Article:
How can healthtech improve patient care: Insights from global experts

How can healthtech improve patient care: Insights from global experts

The healthcare sector has experienced a significant transformation in past years due to the digitalisation of healthcare services and associated ecosystems, providing both opportunities and challenges when it comes to patient care.

Experts from industry, academia and public administration recently discussed sector challenges at a conference co-organised by RMIT Europe and Vall d’Hebron Hospital Campus in Barcelona.

Four key points for transforming healthcare were identified.

The multi-stakeholder approach

Olga Kokshagina, VC Research Fellow at RMIT’s Graduate School of Business and Law, said one of the key challenges for the healthtech sector is the adoption of a patient centric perspective across the entire value chain.

“Collaboration is one of the most important challenges when it comes to procurement and value-based healthcare,” she said.  

“We need to find new ways for hospitals to collaborate efficiently with procurement providers, purchasing and most importantly, with patients.”

Kokshagina, who recently led a study on value-driven innovation in healthcare with Vall d’Hebron Hospital Campus, said flexibility across stakeholders is key.

Putting the patient at the centre

With increasing pressure on health budgets resulting from an ageing population, experts at the conference flagged that one of the most critical challenges for the European healthcare sector is improving patient outcomes.

Dr Yolima Cossio, Director Information Systems at Vall d’Hebron Hospital Campus, said that there must be mutual understanding of the value in healthcare between professionals, patients, families as well as the broader community.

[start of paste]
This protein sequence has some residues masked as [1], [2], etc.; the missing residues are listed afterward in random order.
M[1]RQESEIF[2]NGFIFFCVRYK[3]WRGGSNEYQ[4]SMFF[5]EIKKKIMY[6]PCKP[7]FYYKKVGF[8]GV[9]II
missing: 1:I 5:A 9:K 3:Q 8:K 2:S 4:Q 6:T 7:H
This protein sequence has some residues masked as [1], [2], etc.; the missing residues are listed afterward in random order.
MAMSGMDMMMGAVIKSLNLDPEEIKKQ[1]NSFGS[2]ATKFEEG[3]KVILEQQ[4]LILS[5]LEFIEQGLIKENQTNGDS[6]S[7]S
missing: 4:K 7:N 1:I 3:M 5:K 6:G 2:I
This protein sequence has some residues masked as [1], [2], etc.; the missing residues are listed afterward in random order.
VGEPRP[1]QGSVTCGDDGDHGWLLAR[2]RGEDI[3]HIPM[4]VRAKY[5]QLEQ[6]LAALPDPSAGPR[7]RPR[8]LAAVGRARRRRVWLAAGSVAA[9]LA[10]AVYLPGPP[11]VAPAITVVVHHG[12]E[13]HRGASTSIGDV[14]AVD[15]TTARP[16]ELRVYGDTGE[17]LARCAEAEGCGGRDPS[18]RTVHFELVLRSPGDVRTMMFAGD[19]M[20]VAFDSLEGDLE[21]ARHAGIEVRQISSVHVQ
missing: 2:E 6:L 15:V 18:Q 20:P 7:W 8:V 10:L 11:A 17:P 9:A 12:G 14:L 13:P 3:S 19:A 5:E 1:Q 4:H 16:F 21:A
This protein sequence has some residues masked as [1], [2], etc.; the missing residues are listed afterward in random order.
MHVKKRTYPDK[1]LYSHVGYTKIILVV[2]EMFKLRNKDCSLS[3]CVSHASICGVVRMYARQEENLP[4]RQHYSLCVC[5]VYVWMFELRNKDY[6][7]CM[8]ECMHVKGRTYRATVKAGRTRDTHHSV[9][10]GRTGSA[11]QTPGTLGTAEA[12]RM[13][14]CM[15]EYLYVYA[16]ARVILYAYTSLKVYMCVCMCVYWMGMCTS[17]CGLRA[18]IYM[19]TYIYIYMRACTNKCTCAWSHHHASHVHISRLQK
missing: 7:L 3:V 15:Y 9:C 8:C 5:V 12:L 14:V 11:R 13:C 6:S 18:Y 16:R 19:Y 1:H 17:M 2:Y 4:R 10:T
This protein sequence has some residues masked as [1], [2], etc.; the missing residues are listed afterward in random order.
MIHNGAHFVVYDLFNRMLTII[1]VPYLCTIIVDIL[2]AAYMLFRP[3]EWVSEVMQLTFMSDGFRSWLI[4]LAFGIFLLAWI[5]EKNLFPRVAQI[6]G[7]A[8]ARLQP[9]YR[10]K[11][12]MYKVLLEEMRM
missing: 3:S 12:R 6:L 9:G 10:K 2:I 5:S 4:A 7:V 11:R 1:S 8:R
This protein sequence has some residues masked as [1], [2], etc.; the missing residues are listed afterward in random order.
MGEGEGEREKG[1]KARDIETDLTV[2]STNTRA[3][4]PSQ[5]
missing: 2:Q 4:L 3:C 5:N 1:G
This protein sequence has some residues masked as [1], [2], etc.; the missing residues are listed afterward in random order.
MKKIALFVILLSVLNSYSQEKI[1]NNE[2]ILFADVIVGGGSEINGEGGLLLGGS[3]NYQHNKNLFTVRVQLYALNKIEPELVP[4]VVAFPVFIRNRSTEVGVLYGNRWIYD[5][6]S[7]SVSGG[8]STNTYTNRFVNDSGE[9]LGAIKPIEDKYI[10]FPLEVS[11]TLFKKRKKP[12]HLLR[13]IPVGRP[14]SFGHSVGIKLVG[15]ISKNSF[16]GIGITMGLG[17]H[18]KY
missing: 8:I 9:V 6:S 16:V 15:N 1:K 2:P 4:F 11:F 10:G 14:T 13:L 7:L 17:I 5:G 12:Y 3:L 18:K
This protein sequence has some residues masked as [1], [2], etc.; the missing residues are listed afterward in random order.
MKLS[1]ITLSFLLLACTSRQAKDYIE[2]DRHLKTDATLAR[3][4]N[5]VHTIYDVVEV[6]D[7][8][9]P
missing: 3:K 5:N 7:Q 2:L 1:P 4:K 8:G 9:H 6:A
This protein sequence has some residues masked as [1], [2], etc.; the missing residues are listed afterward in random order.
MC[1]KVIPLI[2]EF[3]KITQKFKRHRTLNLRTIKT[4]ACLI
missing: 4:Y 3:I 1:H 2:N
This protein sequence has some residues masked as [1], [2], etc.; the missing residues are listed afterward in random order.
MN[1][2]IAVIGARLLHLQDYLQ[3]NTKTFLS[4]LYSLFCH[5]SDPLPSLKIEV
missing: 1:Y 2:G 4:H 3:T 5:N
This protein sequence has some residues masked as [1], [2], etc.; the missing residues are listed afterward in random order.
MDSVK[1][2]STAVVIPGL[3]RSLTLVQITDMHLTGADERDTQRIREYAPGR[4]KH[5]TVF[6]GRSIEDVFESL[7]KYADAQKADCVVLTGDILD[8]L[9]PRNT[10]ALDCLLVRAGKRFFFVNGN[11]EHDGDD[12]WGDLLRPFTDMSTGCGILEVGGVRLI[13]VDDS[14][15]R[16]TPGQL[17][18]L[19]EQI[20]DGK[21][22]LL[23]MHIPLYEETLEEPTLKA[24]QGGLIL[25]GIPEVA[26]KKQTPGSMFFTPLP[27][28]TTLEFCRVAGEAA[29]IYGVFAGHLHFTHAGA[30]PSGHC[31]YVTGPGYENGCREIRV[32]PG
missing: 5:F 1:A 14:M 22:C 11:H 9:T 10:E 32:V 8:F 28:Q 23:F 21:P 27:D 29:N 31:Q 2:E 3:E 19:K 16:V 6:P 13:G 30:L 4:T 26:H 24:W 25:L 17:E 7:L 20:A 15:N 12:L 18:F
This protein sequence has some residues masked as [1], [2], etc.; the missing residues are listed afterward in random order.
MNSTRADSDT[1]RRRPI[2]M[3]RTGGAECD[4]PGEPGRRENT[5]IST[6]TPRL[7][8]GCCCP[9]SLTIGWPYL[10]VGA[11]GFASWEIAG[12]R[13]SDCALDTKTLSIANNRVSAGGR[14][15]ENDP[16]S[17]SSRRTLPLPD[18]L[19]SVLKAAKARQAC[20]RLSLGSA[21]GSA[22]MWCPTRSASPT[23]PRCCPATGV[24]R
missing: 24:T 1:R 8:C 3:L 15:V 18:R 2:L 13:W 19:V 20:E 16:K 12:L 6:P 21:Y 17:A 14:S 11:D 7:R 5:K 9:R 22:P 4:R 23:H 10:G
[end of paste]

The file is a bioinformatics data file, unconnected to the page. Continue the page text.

“We can’t make decisions without knowing what value means for these groups,” she said.

Dr Eva Aurin, Head of Innovation & e-Health at Vall d’Hebron Hospital Campus, also highlighted the importance of a patient-centred approach.

“It’s impossible to construct a solution with only doctors and nurses – it’s important to take a holistic approach with a multidisciplinary team to construct the best solution for the patient,” she said.

Dr Carlos Molina, Head of the Stroke Unit at Vall d’Hebron Hospital Campus, shared his experience of a value-based project implemented at the hospital.

“We implemented a project called stroke care economics for patients who are candidates for reperfusion – a type of surgery where clots in the brain can be removed by a catheter,” he said.  

“By putting in place new technology to improve communication between hospital staff, we were able to cut 26 minutes from the time the patient arrives at the hospital to when the surgery starts.

“As a result of removing this ‘no-value’ step of the process, we’ve saved brain tissue, improved patient outcomes and ultimately saved costs for the hospital in terms of stroke patient treatment,” Molina said.  

Digital transformation as an enabler for building value

Julio Sánchez, Head of Digital Health Operations at Telefónica in Spain, said digital transformation is key to enabling better patient outcomes.

“The best technology is the technology that’s invisible for the patient,” he said.

“We must be able to embedd technology so that it’s used in a natural way – without concern of how it works.”

Procurement as a key driver

Javier de Oca, CEO & Co-founder of IOMED Medical Solutions, said procurement is another key driver to build value in the healthcare system.

“We need to re-define procurement, open up the concept and bring in new dynamics of collaboration with public and private entities,” he said.

“We need to include small and medium entities and make them agile to ensure that different stakeholders are aligned in the procurement process.

“This will help to provide clear outcomes and value for the patient,” de Oca said.

Story: Patricia Lora

13 November 2019


13 November 2019


  • RMIT Europe
  • Science and technology
  • Society

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